Development of Shock-Wave-Powered Actuators for High Speed Positioning
Akira Kotani*, Toshiharu Tanaka*, and Atsushi Fujishiro**
*Department of Mechanical Engineering, Toyota National College of Technology, 2-1 Eisei-cho, Toyota, Aichi 471-8525, Japan
**Department of Energy Engineering and Science, Graduate School of Engineering, Nagoya University, Furou-cho, Chikusa-ku, Nagoya, Aichi 464-8603, Japan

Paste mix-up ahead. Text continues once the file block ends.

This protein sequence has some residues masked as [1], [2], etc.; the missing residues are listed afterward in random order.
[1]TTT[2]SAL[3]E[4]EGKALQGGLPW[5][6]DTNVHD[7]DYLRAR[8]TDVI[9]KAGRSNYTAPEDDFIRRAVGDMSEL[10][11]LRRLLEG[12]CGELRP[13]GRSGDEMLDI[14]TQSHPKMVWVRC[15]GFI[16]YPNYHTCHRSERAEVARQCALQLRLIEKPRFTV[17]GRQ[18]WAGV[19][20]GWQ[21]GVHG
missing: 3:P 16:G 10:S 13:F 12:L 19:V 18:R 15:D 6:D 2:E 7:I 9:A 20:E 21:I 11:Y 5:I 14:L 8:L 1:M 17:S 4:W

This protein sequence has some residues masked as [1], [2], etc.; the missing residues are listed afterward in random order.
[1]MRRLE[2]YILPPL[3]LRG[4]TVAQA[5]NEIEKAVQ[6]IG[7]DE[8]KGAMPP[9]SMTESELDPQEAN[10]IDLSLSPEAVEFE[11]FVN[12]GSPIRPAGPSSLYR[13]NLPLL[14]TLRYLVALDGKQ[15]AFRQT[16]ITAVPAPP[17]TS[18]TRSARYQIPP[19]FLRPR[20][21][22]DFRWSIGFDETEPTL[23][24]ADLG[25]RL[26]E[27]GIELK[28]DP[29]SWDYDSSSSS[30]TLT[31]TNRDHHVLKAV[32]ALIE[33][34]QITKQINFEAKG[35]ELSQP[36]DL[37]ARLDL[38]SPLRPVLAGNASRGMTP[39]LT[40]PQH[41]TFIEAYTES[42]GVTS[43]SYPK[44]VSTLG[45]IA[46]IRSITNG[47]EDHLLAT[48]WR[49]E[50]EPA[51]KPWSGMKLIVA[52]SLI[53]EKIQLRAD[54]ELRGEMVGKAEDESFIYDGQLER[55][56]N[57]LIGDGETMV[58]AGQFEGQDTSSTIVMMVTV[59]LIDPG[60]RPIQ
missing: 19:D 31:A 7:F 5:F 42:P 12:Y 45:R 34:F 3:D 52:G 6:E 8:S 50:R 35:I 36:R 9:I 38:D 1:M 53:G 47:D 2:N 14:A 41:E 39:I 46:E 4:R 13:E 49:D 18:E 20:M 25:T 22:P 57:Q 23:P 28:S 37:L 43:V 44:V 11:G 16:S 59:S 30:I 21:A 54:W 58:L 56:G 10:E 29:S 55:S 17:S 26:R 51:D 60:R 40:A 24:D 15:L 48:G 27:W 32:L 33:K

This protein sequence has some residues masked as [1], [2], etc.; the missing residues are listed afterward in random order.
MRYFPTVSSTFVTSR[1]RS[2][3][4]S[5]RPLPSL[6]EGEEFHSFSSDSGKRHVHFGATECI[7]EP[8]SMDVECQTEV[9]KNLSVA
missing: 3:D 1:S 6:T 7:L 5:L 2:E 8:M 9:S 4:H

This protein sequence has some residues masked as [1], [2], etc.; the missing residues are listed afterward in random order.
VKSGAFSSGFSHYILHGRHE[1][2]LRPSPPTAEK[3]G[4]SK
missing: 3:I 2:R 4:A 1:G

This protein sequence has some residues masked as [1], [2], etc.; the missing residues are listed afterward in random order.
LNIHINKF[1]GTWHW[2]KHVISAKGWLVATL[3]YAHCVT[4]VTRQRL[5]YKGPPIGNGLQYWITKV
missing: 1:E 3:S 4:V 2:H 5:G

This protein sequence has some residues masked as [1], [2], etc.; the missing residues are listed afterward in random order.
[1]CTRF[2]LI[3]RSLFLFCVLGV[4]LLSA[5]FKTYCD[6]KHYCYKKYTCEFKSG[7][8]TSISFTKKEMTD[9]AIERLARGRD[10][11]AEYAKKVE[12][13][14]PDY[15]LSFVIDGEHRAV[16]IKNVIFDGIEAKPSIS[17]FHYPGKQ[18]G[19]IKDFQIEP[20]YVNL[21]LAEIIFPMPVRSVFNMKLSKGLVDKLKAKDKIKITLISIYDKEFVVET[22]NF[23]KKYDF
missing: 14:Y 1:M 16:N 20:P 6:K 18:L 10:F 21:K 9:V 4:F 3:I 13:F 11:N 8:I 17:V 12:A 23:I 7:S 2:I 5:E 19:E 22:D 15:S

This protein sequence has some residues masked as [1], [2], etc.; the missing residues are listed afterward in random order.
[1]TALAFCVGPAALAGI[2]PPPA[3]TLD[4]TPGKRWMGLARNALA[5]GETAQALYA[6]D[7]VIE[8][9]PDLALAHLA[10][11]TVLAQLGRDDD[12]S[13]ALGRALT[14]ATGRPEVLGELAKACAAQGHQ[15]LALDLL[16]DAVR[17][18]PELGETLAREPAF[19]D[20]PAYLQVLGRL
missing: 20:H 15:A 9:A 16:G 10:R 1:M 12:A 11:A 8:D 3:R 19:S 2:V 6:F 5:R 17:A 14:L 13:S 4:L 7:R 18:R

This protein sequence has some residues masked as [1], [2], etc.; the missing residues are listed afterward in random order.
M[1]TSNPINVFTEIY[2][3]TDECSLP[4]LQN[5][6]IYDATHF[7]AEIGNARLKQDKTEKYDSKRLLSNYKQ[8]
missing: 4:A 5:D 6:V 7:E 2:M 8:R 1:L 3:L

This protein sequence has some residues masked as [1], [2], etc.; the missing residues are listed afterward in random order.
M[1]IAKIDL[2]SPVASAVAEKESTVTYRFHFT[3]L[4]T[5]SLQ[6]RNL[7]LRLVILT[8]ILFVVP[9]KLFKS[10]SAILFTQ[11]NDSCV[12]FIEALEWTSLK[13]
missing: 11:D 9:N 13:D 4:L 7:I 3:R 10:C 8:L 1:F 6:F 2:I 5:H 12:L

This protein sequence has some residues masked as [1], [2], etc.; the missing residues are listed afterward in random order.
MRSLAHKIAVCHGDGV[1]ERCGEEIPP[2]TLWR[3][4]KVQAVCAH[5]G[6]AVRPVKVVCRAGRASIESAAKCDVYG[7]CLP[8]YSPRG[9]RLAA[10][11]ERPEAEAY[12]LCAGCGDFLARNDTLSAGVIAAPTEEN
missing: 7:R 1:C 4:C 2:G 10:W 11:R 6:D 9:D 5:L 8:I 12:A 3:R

A shock wave is a compressive wave which propagates at supersonic speed. A shock wave is generated by the emission of energy for a very short duration by high speed phenomena, such as explosions, discharges, collisions, high speed flights, etc. Shock tube experiments have played an important role in the field of high speed gas dynamics. A shock tube is usually divided by a diaphragm into a driver section and a driven section. Generally, the initial conditions of the driver and driven sections are high and low pressure, respectively. When the diaphragm breaks, a shock wave is generated in the driven section. The density, temperature and pressure of the gas behind the shock wave rise discontinuously. The shock wave arrives at the end wall of the tube, and a reflected shock wave is generated by the reflection from the wall. The quantities behind the reflected shock wave rise further. If the shock wave can be generated continuously without the diaphragm needing to be changed, this phenomenon could possibly be applied to an actuator having a piston that moves at high speed. In this study, equipment powered by a shock wave is produced, and its performance is examined. The results show that piston movement generated by a shock wave is faster than that which is not and that the piston speeds depend on the initial conditions. Also, the characteristic of the actuator powered by the shock wave is revealed.
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